The Douglas TBD-1 Devastator was the first torpedo bomber of the US military.
Although it was initially known to be a cutting-edge aircraft, it became obsolete after just a couple of years. Its poor performance during the Battle of Midway eventually hurt its reputation during World War II.
Douglas TBD-1 Devastator
The TBD-1 is a big step forward in naval aircraft design. Upon entering service, it was the first all-metal-low-wing torpedo bomber.
During the time of its introduction, it was the most advanced aircraft fielded by the Navy and Army Air Corps. However, it didn’t hold this claim for too long, as other more advanced aircraft were introduced.
It was also a huge leap from previous naval aircraft in terms of size, as she was rather huge. It features a wingspan of 50 feet, a length of 35 feet, and a height of over 15 feet.
Its light wing also gave the aircraft excellent maneuverability. According to pilots, it could do all aerobatic maneuvers that its power would allow.
Early Service Life and Problems
The aircraft’s service life began in the autumn of 1937, and the first squadron to get the TBD was the recently formed VT-3 torpedo.
In the first couple of months of operations, the VT-3 served as some kind of unofficial troubleshooting team, learning the painful lessons that were passed to the newer squadrons joining the fleet.
When newer squadrons joined, serious attrition losses started to mount. The causes of these losses varied- ranging from mid-air collisions to accidents that occurred during take-off and landing.
Why Was the It Unprepared for War?
There were three primary things that limited the TBD-1’s effectiveness and time in wartime service- unrelenting progress, a disappointing weapon system, and unsuitable combat strategies.
The combat tactics done in peacetime exercises were often considered by most flying officers to be unsuitable.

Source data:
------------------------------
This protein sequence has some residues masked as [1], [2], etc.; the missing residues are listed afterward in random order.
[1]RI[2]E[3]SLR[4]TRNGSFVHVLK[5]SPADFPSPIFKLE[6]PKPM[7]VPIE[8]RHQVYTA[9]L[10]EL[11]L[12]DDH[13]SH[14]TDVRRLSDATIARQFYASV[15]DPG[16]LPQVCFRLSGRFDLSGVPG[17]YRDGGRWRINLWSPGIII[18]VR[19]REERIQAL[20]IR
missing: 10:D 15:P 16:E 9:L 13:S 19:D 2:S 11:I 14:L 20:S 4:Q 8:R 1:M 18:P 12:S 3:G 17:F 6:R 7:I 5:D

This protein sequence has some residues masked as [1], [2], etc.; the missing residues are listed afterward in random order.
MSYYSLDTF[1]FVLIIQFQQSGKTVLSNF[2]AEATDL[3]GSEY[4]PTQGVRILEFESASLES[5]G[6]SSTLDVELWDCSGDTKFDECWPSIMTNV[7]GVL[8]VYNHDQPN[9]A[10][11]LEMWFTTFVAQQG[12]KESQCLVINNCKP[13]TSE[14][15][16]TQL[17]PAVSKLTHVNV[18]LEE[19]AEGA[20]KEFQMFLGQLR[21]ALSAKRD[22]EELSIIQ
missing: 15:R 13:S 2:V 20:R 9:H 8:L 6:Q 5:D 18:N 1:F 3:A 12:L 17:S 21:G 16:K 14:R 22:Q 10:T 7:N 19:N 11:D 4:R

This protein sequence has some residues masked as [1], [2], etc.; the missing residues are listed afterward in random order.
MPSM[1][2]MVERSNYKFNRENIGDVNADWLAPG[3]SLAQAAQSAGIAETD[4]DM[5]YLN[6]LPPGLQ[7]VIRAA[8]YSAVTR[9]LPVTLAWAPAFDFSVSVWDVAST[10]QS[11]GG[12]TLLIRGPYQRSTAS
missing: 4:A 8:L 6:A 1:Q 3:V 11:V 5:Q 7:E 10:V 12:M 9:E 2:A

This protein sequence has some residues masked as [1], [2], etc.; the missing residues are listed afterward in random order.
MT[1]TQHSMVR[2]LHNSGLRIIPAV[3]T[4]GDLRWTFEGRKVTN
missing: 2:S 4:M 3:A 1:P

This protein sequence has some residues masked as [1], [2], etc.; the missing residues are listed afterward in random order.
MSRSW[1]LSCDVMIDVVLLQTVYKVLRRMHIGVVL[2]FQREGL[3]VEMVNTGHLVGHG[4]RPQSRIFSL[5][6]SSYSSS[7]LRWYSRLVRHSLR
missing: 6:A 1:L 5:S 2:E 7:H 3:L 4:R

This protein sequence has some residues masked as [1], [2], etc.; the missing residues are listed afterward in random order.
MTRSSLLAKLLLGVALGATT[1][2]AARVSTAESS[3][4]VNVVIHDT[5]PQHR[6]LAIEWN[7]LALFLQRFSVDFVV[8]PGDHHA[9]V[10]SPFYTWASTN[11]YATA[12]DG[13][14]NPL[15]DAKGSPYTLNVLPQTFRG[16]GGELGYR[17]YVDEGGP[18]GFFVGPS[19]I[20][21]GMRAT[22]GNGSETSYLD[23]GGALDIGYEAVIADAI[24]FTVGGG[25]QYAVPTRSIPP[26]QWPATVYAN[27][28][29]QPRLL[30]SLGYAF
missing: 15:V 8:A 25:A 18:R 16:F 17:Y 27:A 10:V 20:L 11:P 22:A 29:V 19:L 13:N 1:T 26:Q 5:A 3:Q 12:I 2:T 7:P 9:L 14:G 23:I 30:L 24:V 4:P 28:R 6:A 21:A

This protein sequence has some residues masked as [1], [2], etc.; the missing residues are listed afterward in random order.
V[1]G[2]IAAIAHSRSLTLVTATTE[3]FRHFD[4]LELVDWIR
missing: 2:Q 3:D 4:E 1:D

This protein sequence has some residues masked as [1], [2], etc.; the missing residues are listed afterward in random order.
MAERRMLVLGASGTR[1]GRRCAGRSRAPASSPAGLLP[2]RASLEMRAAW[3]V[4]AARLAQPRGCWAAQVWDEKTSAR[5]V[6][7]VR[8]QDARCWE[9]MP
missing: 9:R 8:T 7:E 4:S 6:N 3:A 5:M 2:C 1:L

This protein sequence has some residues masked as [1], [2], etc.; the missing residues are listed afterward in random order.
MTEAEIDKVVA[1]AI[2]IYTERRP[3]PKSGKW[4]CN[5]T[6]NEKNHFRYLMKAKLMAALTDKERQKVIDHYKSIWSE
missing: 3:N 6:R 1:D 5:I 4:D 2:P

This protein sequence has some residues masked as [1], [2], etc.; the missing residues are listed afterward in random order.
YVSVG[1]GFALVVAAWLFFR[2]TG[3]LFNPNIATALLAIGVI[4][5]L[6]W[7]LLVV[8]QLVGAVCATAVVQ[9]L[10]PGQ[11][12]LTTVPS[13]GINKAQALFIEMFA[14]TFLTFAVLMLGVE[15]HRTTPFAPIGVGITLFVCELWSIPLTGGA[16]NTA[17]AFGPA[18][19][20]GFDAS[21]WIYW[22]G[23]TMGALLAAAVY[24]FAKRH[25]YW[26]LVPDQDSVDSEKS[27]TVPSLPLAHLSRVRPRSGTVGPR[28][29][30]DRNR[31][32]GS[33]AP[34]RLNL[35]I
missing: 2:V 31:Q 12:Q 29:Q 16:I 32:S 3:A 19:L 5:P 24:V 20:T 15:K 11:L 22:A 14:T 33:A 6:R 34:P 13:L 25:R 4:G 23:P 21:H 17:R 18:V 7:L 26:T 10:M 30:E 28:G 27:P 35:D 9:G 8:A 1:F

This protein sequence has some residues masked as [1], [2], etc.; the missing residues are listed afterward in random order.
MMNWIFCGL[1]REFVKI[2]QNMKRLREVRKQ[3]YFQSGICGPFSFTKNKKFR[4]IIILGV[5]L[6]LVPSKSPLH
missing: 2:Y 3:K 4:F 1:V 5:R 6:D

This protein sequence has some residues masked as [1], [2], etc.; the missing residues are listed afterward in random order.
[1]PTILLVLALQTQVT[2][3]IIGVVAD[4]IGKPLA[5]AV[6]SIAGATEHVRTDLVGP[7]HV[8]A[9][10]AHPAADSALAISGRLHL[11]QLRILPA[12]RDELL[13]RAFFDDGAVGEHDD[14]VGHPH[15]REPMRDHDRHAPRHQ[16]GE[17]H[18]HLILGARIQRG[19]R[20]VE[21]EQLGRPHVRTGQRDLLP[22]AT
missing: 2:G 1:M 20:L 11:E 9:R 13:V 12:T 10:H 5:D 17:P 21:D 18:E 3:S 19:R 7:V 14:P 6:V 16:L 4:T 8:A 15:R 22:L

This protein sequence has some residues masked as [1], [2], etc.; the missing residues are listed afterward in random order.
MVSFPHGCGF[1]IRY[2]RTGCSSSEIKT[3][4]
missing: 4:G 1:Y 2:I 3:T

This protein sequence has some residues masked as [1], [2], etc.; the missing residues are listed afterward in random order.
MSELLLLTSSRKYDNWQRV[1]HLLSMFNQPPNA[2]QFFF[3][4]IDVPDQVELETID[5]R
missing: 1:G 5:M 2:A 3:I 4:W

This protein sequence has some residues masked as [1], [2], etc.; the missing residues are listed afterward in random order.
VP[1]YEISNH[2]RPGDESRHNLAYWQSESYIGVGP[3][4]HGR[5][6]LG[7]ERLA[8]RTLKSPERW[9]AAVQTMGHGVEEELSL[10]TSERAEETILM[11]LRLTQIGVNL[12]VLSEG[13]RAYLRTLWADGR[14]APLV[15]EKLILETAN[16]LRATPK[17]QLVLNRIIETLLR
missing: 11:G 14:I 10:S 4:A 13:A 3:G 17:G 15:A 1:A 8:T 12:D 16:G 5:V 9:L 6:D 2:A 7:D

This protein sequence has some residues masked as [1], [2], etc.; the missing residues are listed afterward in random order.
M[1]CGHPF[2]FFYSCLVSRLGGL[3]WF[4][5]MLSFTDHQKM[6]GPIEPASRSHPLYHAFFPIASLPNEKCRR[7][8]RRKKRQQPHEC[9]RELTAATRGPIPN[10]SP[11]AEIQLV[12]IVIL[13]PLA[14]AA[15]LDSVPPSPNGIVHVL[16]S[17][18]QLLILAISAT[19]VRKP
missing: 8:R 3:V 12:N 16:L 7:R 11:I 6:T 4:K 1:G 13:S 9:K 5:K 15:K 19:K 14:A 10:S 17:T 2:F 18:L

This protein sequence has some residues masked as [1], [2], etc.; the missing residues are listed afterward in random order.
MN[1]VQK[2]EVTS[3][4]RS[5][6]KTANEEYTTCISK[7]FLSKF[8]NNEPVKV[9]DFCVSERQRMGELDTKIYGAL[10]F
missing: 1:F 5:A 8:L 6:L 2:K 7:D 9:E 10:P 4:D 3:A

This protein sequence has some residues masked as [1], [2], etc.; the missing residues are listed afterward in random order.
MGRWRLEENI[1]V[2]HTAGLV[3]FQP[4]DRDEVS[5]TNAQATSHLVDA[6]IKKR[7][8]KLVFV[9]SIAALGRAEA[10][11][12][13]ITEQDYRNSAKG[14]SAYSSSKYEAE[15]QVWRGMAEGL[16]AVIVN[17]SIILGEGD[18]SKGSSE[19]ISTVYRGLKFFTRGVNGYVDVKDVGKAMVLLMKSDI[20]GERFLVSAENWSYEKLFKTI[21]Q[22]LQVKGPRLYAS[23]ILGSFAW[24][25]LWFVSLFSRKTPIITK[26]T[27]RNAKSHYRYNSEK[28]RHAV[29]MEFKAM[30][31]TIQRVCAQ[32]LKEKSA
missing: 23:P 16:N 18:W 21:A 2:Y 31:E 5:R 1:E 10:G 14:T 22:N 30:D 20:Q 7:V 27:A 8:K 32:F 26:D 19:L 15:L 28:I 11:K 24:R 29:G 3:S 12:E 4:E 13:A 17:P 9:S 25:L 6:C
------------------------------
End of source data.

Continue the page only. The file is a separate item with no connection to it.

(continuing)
Early Wartime Service
During the first months of the war in the Pacific, the aircraft saw very little action. During the attack on Pearl Harbor, none of the Pacific fleet carriers were there.
While the Enterprise launched TBDs later on in retaliation, they were sent after a misidentified target. It was only until February 1942 that the Devastator would see its first true offensive actions, striking Japanese bases in the Marshall and Gilbert islands.
The Battle of Midway
The Battle of Midway happened just when the frontline career of TBDs was coming to a close. Out of the 30 VT-8 Crew that participated in the battle, only George H. Gay was the sole survivor. The VT-6 fared a lot better, but with only four TBDs making it safely back home.
After the Battle of Midway, lessons were painfully felt and losses need to be learned. It eventually marked the TBD’s role as a front-line aircraft. Despite its notorious reputation in Midway, the TBD would linger in service, but not as a frontline bomber. They were used as trainers in Corpus Christi in Texas until 1942.
NAS Miami operated a number until 1943, while NAS Glenview until 1944, and the last TBD in the inventory was finally scrapped in November of that year.